Sitefinity Toolkit: Lowercase Url HttpModule

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One of the things that has always annoyed me about unix-based systems is the fact that they are case-sensitive. While I understand the need to differentiate between the two, and the advantages it CAN bring, in my opinion, it’s just not worth the hassle.

Since Windows servers ignore the case of requests, it should theoretically simplify things. Unfortunately, since people linking to your page might use any combination of upper-case and lower-case letters, it results in multiple urls to the same page being indexed in search engines.

Now I don’t know enough about SEO to know exactly how big a deal this is, but I do know that it is annoying to be viewing a link report and seeing 15 copies of the same page with a dozen different capitalizations. The easiest solution I found was to just force them ALL to be lower-case. That way anything that isn’t will be 301 redirected to the lower-case url and only that one will ever be indexed.

This was actually an easy thing to implement. Without going into to much detail, the basic idea is to intercept the url request and compare it against the lower-case version of itself using ToLower(). If they match, then we’re good to go. Otherwise simply redirect to the lowered url. Simple!


This is a no-brainer; simply put the following in your web.config:

<httpModules> <add name="LowerCaseUrl" type="SelArom.Net.Sitefinity.HttpModules.LowerCaseUrlModule" /></httpModules>

If you’re using IIS 7 be sure and add this to system.webserver as well:

<modules> <add name="LowerCaseUrl" type="SelArom.Net.Sitefinity.HttpModules.LowerCaseUrlModule" /></modules>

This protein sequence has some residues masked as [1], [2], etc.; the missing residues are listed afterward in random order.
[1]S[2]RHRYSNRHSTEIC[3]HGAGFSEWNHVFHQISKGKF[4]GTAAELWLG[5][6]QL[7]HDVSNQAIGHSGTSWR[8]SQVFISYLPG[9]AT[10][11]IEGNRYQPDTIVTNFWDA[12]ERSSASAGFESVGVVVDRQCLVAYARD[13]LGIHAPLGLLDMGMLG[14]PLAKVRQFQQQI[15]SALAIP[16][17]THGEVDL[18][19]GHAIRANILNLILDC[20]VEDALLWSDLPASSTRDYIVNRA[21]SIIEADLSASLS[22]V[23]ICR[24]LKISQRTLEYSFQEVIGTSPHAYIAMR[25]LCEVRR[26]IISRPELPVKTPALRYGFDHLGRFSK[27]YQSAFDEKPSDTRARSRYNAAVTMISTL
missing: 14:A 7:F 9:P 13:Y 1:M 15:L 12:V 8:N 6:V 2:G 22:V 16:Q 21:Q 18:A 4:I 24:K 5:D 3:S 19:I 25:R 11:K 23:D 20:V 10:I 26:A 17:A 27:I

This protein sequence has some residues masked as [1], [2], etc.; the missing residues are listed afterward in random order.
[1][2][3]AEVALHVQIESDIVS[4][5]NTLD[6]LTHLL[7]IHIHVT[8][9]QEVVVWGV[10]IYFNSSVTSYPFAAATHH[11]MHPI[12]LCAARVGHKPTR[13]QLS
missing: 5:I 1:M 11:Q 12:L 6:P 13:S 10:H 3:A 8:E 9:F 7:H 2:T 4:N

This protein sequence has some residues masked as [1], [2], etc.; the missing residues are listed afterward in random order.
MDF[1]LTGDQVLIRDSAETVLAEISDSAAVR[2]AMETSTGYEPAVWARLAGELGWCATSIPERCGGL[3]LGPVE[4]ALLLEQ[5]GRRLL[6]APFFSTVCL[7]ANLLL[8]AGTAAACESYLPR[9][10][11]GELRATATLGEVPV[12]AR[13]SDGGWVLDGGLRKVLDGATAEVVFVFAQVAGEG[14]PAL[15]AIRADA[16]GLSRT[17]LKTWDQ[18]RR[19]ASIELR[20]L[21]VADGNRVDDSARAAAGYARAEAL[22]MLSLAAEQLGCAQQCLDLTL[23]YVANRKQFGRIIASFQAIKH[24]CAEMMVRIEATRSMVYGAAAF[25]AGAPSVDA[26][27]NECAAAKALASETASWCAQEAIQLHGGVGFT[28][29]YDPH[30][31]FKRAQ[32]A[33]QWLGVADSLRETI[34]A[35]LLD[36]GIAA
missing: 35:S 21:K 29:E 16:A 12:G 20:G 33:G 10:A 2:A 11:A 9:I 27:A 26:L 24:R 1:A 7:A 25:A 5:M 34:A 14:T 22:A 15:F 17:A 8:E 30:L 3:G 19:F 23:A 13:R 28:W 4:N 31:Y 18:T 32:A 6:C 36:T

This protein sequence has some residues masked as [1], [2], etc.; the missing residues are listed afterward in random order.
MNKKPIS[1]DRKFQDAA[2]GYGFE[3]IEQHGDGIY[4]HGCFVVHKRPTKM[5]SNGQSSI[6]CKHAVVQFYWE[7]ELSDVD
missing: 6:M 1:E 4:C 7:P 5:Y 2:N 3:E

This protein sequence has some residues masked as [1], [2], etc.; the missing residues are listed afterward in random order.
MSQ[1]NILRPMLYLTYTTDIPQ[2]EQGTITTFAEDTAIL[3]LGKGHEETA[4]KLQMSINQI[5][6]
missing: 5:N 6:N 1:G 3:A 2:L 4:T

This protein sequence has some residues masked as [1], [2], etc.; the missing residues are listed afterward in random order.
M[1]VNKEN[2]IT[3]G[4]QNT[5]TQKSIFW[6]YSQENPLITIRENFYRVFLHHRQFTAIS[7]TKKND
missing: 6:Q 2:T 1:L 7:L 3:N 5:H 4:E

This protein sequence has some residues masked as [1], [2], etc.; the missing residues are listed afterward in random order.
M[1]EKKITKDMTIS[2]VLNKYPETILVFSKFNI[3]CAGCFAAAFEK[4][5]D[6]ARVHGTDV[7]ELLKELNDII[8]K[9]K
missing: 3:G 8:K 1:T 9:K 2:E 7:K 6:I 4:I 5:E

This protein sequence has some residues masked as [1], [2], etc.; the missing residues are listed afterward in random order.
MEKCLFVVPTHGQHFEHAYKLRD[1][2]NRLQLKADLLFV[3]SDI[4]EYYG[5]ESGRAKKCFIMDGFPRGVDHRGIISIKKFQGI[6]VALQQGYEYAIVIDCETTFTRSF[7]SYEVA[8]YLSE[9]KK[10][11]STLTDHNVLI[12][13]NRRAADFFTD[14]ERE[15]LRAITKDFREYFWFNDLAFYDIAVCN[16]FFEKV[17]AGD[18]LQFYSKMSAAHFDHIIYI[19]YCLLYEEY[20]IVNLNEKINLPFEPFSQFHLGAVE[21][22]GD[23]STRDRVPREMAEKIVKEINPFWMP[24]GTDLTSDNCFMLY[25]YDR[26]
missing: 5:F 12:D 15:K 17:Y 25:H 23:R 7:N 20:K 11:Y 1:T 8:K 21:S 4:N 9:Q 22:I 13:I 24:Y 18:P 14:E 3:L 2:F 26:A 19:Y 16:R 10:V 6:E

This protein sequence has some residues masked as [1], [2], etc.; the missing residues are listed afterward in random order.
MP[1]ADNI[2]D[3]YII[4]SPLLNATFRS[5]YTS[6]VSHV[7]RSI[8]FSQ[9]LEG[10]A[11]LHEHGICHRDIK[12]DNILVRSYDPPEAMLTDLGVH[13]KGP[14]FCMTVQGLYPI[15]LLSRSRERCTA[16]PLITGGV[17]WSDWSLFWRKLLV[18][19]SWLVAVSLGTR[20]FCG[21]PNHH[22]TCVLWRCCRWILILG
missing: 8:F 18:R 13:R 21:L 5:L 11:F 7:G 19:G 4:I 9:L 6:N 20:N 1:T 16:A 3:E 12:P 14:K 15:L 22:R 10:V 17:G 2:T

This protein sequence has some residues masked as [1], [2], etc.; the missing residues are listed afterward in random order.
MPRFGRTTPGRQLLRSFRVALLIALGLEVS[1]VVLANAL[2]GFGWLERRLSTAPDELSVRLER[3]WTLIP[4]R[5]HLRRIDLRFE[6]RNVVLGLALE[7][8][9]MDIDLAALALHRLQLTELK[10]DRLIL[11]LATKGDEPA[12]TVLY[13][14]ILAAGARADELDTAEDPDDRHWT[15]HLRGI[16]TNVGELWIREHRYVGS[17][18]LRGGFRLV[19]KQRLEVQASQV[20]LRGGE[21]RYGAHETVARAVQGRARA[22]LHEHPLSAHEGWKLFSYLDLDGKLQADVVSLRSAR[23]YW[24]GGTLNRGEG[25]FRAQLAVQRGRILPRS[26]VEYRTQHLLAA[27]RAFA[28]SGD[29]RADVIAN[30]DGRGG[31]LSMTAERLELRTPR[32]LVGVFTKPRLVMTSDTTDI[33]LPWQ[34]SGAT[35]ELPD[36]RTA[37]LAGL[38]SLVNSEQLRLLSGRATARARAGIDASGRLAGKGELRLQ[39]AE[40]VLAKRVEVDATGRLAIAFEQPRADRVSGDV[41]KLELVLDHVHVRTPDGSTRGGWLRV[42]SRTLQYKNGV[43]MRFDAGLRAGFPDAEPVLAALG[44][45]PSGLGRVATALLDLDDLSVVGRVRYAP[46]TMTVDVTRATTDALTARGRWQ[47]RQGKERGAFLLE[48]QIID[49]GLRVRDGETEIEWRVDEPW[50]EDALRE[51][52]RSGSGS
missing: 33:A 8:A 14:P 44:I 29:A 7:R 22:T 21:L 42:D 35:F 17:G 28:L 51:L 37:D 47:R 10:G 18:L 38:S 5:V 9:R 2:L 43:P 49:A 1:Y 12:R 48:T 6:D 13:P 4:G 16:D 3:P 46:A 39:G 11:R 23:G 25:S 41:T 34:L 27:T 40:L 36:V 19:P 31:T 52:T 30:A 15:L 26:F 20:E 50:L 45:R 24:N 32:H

That’s all that’s required to get this working. To test it out, simply change any letter in the url for this page to uppercase and see how you are automatically redirected to the lowercase version.

Note: This module is designed only to intercept pages, that is urls to .aspx pages. If your site is using another extension, or is using extension-less urls, this module will most likely not work. If this applies to you, please email me your experiences so that I can include support for your setup in a future release.

Next time, I’ll be going over the Smooth-Menu feature of the toolkit, which automatically generates a simple, ul-li based navigation menu from your sitefinity sitemap. Until then, send me any comments, bugs or suggestions to And as always, if you enjoy my work, please consider donating your support to expand my studio by using the widget on the sidebar.

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Senior Developer at iD Tech
Josh loves all things Microsoft and Windows, and develops solutions for Web, Desktop and Mobile using the .NET Framework, Azure, UWP and everything else in the Microsoft Stack. His other passion is music, and in his spare time Josh spins and produces electronic music under the name DJ SelArom. His other passion is music, and in his spare time Josh spins and produces electronic music under the name DJ SelArom.